I for sure recommend to take the full time off. As the OP stated, my work was very strict about not being able to do ANY work during the leave. I did bring the baby by the office near the end of the leave so my coworkers could meet him.

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Re: 16 Weeks Paternity Leave

Post by oldfatguy » Tue Dec 10, 2019 1:02 pm

bloom2708 wrote:
Tue Dec 10, 2019 10:26 am


I have to do my job and their job for 14 weeks. I get no pay bump. I will not be able to take vacation between now and March.
Sounds like a problem of poor management. What happens when someone goes on vacation for a few weeks, or gets sick, or takes time off to care for an ailing family member?

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Re: 16 Weeks Paternity Leave

Post by bloom2708 » Tue Dec 10, 2019 1:47 pm

oldfatguy wrote:
Tue Dec 10, 2019 1:02 pm
bloom2708 wrote:
Tue Dec 10, 2019 10:26 am


I have to do my job and their job for 14 weeks. I get no pay bump. I will not be able to take vacation between now and March.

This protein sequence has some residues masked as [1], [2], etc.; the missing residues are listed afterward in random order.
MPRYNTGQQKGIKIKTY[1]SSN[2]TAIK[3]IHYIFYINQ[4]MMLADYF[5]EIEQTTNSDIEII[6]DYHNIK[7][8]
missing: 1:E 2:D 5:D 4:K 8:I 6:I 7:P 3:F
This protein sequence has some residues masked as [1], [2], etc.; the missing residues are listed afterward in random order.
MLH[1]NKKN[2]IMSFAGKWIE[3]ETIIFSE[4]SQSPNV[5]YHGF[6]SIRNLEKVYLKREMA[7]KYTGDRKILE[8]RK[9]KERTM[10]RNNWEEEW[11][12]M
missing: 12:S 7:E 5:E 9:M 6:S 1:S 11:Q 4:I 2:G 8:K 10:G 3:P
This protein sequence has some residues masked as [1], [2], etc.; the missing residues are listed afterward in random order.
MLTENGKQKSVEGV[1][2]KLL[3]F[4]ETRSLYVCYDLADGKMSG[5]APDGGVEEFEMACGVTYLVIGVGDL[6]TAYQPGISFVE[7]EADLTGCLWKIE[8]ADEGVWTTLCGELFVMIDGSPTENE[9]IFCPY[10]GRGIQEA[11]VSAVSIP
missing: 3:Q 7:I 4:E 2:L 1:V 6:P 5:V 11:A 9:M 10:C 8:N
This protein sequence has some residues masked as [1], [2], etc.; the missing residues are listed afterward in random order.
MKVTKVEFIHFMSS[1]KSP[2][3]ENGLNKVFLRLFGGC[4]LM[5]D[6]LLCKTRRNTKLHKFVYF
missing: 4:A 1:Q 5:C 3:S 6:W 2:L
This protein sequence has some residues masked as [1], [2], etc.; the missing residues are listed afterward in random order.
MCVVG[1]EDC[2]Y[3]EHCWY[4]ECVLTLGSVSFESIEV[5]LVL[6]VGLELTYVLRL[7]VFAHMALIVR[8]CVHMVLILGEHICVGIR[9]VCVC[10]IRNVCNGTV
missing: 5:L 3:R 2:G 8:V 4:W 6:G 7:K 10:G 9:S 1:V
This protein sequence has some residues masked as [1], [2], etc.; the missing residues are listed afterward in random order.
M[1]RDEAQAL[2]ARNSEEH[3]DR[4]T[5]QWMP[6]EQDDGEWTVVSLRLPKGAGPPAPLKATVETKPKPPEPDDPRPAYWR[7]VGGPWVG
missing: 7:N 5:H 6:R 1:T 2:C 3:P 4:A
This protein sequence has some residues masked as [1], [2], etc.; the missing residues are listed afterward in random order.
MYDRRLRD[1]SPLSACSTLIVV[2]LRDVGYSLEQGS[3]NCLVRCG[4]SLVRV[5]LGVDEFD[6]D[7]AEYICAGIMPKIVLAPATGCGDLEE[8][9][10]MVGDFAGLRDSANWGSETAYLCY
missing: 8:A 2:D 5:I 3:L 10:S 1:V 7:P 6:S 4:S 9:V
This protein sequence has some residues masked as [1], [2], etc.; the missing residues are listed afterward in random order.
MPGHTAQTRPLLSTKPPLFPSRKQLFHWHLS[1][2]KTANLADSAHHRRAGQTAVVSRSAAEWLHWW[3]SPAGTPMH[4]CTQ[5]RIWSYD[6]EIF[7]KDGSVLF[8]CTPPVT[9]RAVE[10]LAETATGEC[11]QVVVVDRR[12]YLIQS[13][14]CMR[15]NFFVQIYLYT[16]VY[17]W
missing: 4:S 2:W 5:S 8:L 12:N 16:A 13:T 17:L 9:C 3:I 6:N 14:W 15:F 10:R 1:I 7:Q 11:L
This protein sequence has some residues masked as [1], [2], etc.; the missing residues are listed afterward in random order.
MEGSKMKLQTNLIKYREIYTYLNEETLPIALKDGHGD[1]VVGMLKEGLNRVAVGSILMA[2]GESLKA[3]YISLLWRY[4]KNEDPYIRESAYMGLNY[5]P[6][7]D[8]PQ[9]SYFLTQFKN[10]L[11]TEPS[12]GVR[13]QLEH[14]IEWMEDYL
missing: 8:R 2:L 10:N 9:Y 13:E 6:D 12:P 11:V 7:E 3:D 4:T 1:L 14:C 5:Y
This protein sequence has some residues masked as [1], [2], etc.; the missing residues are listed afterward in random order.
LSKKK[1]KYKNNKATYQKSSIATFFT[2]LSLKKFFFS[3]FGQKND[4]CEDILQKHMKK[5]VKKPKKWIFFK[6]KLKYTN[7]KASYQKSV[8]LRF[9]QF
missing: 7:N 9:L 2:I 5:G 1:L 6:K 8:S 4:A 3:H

Sounds like a problem of poor management. What happens when someone goes on vacation for a few weeks, or gets sick, or takes time off to care for an ailing family member?
Your company (any?) hires replacement or extra workers for vacation, sick time, short-term disability? Hmmm.
"We are here to provoke thoughtfulness, not agree with you." Unknown Boglehead

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dm200
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Re: 16 Weeks Paternity Leave

Post by dm200 » Tue Dec 10, 2019 1:51 pm

bloom2708 wrote:
Tue Dec 10, 2019 1:47 pm
oldfatguy wrote:
Tue Dec 10, 2019 1:02 pm
bloom2708 wrote:
Tue Dec 10, 2019 10:26 am

I have to do my job and their job for 14 weeks. I get no pay bump. I will not be able to take vacation between now and March.
Sounds like a problem of poor management. What happens when someone goes on vacation for a few weeks, or gets sick, or takes time off to care for an ailing family member?
Your company (any?) hires replacement or extra workers for vacation, sick time, short-term disability? Hmmm.
Where I have seen this commonly done is for employees such as receptionists, some kinds of clerks, etc. - where there is both a need and a temp can handle the required duties with only minimal training.

oldfatguy
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Re: 16 Weeks Paternity Leave

Post by oldfatguy » Tue Dec 10, 2019 1:55 pm

bloom2708 wrote: